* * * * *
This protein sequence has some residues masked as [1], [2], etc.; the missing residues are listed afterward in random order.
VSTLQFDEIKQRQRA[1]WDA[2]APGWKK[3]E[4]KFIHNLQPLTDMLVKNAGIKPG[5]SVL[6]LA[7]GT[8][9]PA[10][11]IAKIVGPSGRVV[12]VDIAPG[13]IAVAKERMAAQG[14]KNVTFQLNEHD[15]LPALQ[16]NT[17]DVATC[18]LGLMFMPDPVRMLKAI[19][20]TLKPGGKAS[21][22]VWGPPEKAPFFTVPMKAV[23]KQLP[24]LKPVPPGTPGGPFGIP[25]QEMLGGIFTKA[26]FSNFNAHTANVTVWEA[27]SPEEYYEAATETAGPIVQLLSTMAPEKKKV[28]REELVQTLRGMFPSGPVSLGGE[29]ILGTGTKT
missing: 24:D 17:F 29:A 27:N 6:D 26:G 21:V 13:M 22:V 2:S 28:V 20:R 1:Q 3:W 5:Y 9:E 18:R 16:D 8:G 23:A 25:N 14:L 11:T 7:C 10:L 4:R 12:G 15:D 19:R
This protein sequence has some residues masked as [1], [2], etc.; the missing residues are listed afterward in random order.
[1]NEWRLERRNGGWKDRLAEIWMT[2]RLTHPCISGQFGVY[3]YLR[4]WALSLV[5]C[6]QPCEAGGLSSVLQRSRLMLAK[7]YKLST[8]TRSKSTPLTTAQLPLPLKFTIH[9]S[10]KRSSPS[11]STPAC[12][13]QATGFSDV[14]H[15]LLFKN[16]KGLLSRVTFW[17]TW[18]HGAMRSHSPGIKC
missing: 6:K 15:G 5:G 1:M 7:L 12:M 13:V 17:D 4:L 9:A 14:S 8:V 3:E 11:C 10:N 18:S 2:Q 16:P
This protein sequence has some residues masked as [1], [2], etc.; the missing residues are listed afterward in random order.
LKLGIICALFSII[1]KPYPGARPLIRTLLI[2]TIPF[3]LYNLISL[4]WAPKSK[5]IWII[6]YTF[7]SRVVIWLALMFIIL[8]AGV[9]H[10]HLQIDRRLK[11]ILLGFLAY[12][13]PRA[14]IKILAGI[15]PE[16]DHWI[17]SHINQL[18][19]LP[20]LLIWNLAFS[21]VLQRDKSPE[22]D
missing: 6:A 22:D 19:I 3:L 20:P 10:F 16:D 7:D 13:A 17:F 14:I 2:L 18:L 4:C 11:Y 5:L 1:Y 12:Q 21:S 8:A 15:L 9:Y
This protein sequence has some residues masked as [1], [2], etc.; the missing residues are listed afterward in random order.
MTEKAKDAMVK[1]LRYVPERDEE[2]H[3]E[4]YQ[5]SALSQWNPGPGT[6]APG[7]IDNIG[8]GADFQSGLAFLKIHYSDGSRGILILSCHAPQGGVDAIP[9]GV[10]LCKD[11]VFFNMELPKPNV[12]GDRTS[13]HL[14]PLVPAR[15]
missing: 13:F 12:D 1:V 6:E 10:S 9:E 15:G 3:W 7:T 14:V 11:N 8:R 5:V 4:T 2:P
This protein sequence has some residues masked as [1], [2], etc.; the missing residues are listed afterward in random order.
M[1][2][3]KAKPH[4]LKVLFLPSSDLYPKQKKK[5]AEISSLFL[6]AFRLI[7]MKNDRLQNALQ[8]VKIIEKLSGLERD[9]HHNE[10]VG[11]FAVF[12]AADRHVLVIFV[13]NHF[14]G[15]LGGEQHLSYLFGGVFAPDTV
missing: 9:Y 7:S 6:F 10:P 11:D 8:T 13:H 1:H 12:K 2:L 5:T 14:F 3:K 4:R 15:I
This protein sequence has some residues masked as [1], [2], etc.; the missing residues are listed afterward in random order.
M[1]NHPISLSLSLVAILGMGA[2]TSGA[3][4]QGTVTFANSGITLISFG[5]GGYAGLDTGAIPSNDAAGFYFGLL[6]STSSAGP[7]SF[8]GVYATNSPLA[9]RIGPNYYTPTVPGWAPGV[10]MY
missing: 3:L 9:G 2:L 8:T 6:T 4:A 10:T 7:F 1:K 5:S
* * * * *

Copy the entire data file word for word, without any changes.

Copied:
This protein sequence has some residues masked as [1], [2], etc.; the missing residues are listed afterward in random order.
VSTLQFDEIKQRQRA[1]WDA[2]APGWKK[3]E[4]KFIHNLQPLTDMLVKNAGIKPG[5]SVL[6]LA[7]GT[8][9]PA[10][11]IAKIVGPSGRVV[12]VDIAPG[13]IAVAKERMAAQG[14]KNVTFQLNEHD[15]LPALQ[16]NT[17]DVATC[18]LGLMFMPDPVRMLKAI[19][20]TLKPGGKAS[21][22]VWGPPEKAPFFTVPMKAV[23]KQLP[24]LKPVPPGTPGGPFGIP[25]QEMLGGIFTKA[26]FSNFNAHTANVTVWEA[27]SPEEYYEAATETAGPIVQLLSTMAPEKKKV[28]REELVQTLRGMFPSGPVSLGGE[29]ILGTGTKT
missing: 24:D 17:F 29:A 27:N 6:D 26:G 21:V 13:M 22:V 2:S 28:V 20:R 1:Q 3:W 5:Y 9:E 18:R 16:D 8:G 23:A 25:N 14:L 11:T 7:C 10:L 4:R 12:G 15:D 19:R
This protein sequence has some residues masked as [1], [2], etc.; the missing residues are listed afterward in random order.
[1]NEWRLERRNGGWKDRLAEIWMT[2]RLTHPCISGQFGVY[3]YLR[4]WALSLV[5]C[6]QPCEAGGLSSVLQRSRLMLAK[7]YKLST[8]TRSKSTPLTTAQLPLPLKFTIH[9]S[10]KRSSPS[11]STPAC[12][13]QATGFSDV[14]H[15]LLFKN[16]KGLLSRVTFW[17]TW[18]HGAMRSHSPGIKC
missing: 6:K 15:G 5:G 1:M 7:L 12:M 13:V 17:D 4:L 9:A 14:S 8:V 3:E 11:C 10:N 18:S 2:Q 16:P
This protein sequence has some residues masked as [1], [2], etc.; the missing residues are listed afterward in random order.
LKLGIICALFSII[1]KPYPGARPLIRTLLI[2]TIPF[3]LYNLISL[4]WAPKSK[5]IWII[6]YTF[7]SRVVIWLALMFIIL[8]AGV[9]H[10]HLQIDRRLK[11]ILLGFLAY[12][13]PRA[14]IKILAGI[15]PE[16]DHWI[17]SHINQL[18][19]LP[20]LLIWNLAFS[21]VLQRDKSPE[22]D
missing: 6:A 22:D 19:I 3:L 20:P 10:F 16:D 7:D 13:A 17:F 14:I 2:L 18:L 4:C 11:Y 5:L 1:Y 12:Q 21:S 8:A 15:L 9:Y
This protein sequence has some residues masked as [1], [2], etc.; the missing residues are listed afterward in random order.
MTEKAKDAMVK[1]LRYVPERDEE[2]H[3]E[4]YQ[5]SALSQWNPGPGT[6]APG[7]IDNIG[8]GADFQSGLAFLKIHYSDGSRGILILSCHAPQGGVDAIP[9]GV[10]LCKD[11]VFFNMELPKPNV[12]GDRTS[13]HL[14]PLVPAR[15]
missing: 13:F 12:D 1:V 6:E 10:S 9:E 15:G 3:W 7:T 14:V 11:N 8:R 5:V 4:T 2:P
This protein sequence has some residues masked as [1], [2], etc.; the missing residues are listed afterward in random order.
M[1][2][3]KAKPH[4]LKVLFLPSSDLYPKQKKK[5]AEISSLFL[6]AFRLI[7]MKNDRLQNALQ[8]VKIIEKLSGLERD[9]HHNE[10]VG[11]FAVF[12]AADRHVLVIFV[13]NHF[14]G[15]LGGEQHLSYLFGGVFAPDTV
missing: 9:Y 7:S 6:F 10:P 11:D 8:T 13:H 1:H 12:K 2:L 5:T 14:F 3:K 4:R 15:I
This protein sequence has some residues masked as [1], [2], etc.; the missing residues are listed afterward in random order.
M[1]NHPISLSLSLVAILGMGA[2]TSGA[3][4]QGTVTFANSGITLISFG[5]GGYAGLDTGAIPSNDAAGFYFGLL[6]STSSAGP[7]SF[8]GVYATNSPLA[9]RIGPNYYTPTVPGWAPGV[10]MY
missing: 3:L 9:G 2:L 8:T 6:T 4:A 10:T 7:F 1:K 5:S